Toward a Simpler Supply Chain
Supply chains have the potential to become too complicated over time with shifting markets, new product launches and promotions. Even the most streamlined supply chains face growing congestion, limited capacity, and fuel and driver uncertainty. Add to that the variability of regional distribution systems, getting the right products to the right place with the right balance of cost and service is a daily challenge.
Often supply chain variability results in mismatches between supply and demand, and may even cause damaged customer relationships. And the longer the supply chain, the greater the risk of variability.
Certain complications in a supply chain are, however, avoidable. ?Much supply-chain variability is self-inflicted, the result of inadequately informed planning and needless complexity in processes, products, and portfolios,? (Harvard Business Review). By creating a shorter, more efficient and more visible supply chain, companies can begin to reduce variability.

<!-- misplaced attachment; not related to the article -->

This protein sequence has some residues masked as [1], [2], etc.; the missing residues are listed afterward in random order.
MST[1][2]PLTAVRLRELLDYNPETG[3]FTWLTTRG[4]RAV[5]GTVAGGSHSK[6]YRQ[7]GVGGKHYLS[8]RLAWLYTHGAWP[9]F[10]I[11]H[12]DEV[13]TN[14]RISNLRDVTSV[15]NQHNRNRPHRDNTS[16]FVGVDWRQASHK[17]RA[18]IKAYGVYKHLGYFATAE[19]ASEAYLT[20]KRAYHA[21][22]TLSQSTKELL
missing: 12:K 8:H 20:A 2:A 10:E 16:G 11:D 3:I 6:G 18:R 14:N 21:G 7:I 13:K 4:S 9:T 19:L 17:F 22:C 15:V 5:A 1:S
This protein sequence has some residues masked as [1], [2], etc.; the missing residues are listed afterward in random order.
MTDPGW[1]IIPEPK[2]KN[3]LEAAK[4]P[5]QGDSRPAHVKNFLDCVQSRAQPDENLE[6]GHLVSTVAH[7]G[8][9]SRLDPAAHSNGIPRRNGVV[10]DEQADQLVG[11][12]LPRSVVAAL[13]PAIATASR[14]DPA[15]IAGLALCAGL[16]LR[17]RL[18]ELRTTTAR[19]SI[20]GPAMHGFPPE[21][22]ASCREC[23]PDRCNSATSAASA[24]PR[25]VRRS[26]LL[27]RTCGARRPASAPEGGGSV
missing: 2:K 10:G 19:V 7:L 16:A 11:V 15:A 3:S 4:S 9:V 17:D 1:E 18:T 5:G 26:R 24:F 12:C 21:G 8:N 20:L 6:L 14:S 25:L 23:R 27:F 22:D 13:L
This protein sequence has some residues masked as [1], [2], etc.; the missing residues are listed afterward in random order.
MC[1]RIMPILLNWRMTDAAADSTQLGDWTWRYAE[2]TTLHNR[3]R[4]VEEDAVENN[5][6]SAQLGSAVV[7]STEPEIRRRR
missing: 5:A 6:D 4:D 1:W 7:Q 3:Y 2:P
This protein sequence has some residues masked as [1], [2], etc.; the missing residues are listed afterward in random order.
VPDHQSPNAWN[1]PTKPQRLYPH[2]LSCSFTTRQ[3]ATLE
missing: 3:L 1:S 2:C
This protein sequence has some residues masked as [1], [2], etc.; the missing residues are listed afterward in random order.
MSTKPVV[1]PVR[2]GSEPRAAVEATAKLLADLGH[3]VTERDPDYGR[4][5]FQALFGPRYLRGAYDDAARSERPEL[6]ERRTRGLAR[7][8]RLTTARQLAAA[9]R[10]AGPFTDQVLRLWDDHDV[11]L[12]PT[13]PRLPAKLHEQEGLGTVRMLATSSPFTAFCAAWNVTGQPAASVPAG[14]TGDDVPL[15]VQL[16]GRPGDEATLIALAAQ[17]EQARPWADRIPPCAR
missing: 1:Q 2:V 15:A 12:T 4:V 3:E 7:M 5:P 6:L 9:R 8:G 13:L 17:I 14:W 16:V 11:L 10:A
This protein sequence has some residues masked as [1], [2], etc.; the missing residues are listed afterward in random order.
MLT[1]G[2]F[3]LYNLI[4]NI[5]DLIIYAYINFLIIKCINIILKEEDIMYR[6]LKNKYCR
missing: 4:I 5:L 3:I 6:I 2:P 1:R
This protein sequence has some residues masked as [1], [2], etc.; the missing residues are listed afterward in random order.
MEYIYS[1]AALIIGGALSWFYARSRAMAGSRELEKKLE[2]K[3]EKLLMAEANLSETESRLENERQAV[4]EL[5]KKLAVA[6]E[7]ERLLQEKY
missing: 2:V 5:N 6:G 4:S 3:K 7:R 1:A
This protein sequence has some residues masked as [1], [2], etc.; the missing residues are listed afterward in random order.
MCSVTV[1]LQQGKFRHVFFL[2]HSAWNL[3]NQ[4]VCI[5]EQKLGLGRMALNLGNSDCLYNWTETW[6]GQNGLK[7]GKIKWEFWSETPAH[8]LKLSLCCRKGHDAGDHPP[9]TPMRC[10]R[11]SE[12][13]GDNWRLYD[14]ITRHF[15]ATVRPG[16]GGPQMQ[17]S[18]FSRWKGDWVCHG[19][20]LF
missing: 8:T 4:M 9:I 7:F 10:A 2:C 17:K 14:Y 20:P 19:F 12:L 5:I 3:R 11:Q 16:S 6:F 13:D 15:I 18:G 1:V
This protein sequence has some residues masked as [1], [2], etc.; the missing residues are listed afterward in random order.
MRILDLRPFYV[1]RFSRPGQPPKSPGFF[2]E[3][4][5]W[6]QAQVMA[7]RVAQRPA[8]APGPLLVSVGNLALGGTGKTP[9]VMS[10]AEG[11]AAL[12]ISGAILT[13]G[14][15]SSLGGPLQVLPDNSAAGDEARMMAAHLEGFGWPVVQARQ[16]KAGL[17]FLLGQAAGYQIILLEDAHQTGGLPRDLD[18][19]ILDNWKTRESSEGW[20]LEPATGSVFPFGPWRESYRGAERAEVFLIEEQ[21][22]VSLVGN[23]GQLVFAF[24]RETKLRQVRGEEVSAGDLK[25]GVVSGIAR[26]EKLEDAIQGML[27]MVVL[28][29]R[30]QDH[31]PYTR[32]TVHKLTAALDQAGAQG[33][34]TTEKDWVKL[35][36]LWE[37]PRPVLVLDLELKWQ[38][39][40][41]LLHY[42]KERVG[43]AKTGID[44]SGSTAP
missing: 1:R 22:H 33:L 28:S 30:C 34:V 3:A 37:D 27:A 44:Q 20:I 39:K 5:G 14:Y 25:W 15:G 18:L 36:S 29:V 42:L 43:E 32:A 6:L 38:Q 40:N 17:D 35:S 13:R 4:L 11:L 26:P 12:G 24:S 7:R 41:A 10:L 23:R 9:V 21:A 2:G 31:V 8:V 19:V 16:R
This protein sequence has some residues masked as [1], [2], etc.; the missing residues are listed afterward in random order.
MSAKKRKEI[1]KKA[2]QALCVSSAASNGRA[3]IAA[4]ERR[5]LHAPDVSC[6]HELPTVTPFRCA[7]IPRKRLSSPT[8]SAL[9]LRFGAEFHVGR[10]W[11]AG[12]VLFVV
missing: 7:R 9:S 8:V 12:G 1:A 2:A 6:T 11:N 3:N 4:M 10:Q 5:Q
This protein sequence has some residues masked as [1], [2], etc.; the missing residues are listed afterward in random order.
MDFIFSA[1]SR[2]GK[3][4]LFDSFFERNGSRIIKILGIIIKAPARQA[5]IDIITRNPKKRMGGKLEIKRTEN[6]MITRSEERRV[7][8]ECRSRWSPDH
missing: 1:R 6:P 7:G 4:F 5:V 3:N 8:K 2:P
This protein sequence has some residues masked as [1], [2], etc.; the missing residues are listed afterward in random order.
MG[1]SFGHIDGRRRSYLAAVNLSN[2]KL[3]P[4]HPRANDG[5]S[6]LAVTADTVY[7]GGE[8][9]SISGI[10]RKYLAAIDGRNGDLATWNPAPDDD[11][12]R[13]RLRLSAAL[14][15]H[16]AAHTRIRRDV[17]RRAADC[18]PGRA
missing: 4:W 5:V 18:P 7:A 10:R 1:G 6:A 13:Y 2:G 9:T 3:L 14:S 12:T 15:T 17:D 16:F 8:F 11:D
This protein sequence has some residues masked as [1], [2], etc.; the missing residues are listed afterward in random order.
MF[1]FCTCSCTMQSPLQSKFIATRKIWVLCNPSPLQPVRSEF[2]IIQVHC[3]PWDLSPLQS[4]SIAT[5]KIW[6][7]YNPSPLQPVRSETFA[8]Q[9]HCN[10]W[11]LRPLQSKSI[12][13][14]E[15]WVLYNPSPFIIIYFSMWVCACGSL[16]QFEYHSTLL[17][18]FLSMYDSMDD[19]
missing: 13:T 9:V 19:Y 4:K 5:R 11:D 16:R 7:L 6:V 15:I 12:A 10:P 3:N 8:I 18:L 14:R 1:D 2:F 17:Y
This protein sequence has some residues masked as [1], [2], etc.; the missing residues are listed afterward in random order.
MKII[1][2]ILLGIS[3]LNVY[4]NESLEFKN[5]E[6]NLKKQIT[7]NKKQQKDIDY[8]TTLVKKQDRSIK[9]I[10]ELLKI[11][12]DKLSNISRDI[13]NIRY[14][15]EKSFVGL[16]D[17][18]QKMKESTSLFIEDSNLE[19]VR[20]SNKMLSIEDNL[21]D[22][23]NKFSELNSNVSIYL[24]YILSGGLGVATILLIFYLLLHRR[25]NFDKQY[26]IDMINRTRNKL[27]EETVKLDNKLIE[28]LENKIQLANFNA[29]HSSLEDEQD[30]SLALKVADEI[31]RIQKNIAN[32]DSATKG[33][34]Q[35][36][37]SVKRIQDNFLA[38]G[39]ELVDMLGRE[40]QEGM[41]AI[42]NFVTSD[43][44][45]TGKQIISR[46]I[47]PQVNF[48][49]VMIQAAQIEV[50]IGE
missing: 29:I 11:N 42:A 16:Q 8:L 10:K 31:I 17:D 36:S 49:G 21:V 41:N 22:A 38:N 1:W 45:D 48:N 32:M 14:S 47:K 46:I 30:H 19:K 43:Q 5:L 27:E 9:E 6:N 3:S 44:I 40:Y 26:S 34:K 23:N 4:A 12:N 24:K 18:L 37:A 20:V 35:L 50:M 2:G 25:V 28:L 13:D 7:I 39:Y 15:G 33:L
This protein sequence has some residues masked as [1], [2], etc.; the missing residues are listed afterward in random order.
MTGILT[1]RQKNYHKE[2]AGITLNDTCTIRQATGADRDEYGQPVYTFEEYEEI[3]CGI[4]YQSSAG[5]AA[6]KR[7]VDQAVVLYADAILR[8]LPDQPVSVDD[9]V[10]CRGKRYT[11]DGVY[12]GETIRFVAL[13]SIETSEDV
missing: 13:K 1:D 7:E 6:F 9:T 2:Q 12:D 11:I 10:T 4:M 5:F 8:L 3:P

So the message is: the simpler the better, and one solution is having fewer and more centralized distribution centers. For example, processors and growers in the western U.S. could consolidate multiple eastern distribution centers into one larger DC with cost-effective reach to customers throughout the Midwest, Northeast Southeast.
With the Hanson Logistics Velocities? Multi-Vendor Consolidation program, these processors can ship via truckload or rail into the crossroads of the central states, and then deliver scheduled orders to customers from there. This win-win strategy leverages Hanson technology, truck fleet and shared outbound to all major DCs.
Increased efficiency, reduced variability?a better and smarter supply chain benefits all who are involved.